Another spokesperson for the ‘Broome Families’, Dr Anne Poelina claims that the KLC does not represent all Indigenous people and that there is a conflict between the traditional owners and the KLC in terms of the democratic process employed. She said ‘Broome families’ is a key stakeholder that had not been included in the conversation.[i] Representing the families, Poelina, Alan Pigram and Mitch Torres brought to Canberra a petition consisting of almost 3000 signatures from Broome. They want to slow the process down because they do not believe it is good business. She said that the development would impact on the cultural landscape and on the quality of life of the ordinary people of Broome.  She objects to the ‘total encroachment’ on Aboriginal land and on the song line and is concerned over the effect on the pristine wilderness that she said should be preserved for all Australians and the world.

Dr Poelina, a health professional and human rights advoocate is the main author of Niykina Mangala Mardoowarran (Fitzroy River) Sustainable Livelihoods on Country Case Study that outlines a more integrated cultural and ecological approach to governance that would build sustainable livelihoods and secure the socio-economic wellbeing of her people. The kind of development the locals seek is a partnership and capacity building model that utilizes local knowledge and resources combined with western science. Past and present government attitudes are seen as promoting institutionalised, structural and legislative racism through a highly anti-dialogic approach (Poelina 2011:19). Local people are concerned that the process does not involve broad and extensive community discussion, for example, ‘whether mining, exploration or other large developments should have the right to take up a proportion of the national carbon emission allocation or the right to destroy wilderness country, including rare and endangered ecosystems and species or to negatively impact on indigenous people and /or the environment…’(Poelina 2011: 21). 

In a speech Poelina prepared and read to the ‘No New Coal Rally on 11 December 2010, she illustrated the indirect flow-on environmental effect of the proposed gas hub development on Fitzroy River:

While the proposed gas hub at James Price Point won’t have a direct impact on the river country (Fitzroy River) it will send clouds of poisonous gas and particulates to settle on the land, water, and animals, plants and people right across the Kimberley…We are Australians and we want the right to live free from the poison and destruction imposed by the deepening colonial footprint called industrialisation. Coal and uranium mining, and gas extraction processes propose very real threats to the people, environment, hydrology and economic sustainability of the West Kimberley region. (insertion supplied)[ii]

[i], accessed 12/9/11

[ii], viewed 13/12/10.



Poems by Deborah Wall

1) Spiral of silence.

The corporate world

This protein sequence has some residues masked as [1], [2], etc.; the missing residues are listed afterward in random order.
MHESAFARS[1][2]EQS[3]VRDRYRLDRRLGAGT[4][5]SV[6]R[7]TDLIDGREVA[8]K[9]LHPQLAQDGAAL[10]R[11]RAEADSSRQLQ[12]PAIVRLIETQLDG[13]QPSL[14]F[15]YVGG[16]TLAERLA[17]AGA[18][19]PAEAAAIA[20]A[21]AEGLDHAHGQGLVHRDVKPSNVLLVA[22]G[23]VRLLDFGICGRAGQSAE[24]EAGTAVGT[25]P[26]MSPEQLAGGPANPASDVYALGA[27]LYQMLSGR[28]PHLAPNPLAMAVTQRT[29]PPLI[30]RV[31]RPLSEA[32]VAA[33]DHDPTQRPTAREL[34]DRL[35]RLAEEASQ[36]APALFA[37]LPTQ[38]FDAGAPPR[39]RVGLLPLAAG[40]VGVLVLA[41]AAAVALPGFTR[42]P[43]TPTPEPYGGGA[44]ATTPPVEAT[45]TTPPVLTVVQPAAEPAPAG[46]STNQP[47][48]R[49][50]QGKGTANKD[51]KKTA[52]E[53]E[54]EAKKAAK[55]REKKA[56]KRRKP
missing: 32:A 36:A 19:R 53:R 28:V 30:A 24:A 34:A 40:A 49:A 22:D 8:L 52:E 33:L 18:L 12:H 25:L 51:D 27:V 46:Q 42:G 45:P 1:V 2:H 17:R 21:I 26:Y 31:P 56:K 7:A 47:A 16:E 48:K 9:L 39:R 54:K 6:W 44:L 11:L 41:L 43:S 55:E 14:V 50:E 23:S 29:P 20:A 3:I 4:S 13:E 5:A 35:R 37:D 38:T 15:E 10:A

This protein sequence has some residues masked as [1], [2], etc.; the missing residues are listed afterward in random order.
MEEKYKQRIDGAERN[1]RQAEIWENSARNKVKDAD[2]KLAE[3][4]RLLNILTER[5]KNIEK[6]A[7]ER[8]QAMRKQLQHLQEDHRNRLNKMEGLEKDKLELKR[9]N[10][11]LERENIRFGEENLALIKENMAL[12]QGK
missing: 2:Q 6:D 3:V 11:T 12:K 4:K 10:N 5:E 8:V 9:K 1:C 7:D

mines the ground
mines our hearts.

The energy alliance feeds ungrounded faith
in the spiral of affluence, widening the gulf
between the natural and the contrived.

When the earth becomes a desert,
where do we turn?
When our soul becomes a desert,
where is life?

Famished body, shrunken soul.
and the twinkle of life
deserts our grasp.


2) Le-an

Le-an is an invisible relationship feeling
of how Country reaches out.
A subtle shift breaks open consciousness,
letting us hear her call.

The earth, the surrounding sea
is a mother embracing our dreams.
Does not the child who turns away from her
shrink her own soul link with the Self?

The intrusive industrial drill and dig
damages mutual life-giving
that people Indigenous to Country
intuitively discern.

The Spirit never dies
but our co-creation
of the features of the land,
of the old song-line is put in peril
with unfettered development
let loose to destroy
our umbilical bond.

Politicians warn protesters
of breaking the law, of breaching safety.
But a greater LAW broken heralds
unseen consequences.

you will know when next
Country calls.


3) A Star far and near

Star fragmented, fractured,
swallowed by the black hole
in a galaxy light years away.

Old life dies.
New life creeps in.

Mysteries fold and unfold.

The gulf seems wide and deep
and you are just a breath away.

A moment captures
mutual sentiments.

No beginning,
no end.

People doing time.
prisoners of their mind.

What new knowledge to explore?

Flora and fauna
speak a common tongue

while we make aliens
of ourselves
in the home planet
we all share.

Overcast morning
in the autumn of my life.

The glitter of the world
hardly allures me.

At the edge of ‘non-existence’,
my world turns grey in the light. 

I am not yet done.


4) Fragments from the abyss

Raindrops, like tears held back suddenly
burst out from the clouds like a torrent.

Raw thoughts struggled for re-birth
longing to be unchained from objectivity.

Re-imagining the mining of minds,
of rare gems explored that dematerialized.

Struggling against the current, spirits were caught
in the eye of the 'development' storm.

Blood dripped from my chalice as I watched
sacrificial lambs offered in the altar of ONE World.

Life, emptied of pulsating energy,
slowly lost its lustre.

Stars that adorned the night sky
retreated to the cover of darkness.

Dwellers within the tough shell’s crusty exterior
seemed to be 'missing in action'.

Now pristine crystal raindrops slowly feed
the parched dry land of my arrested thoughts.


Reproduced with kind permission from Deborah Wall.


Info about the Kimberley campaign in German and English: please click here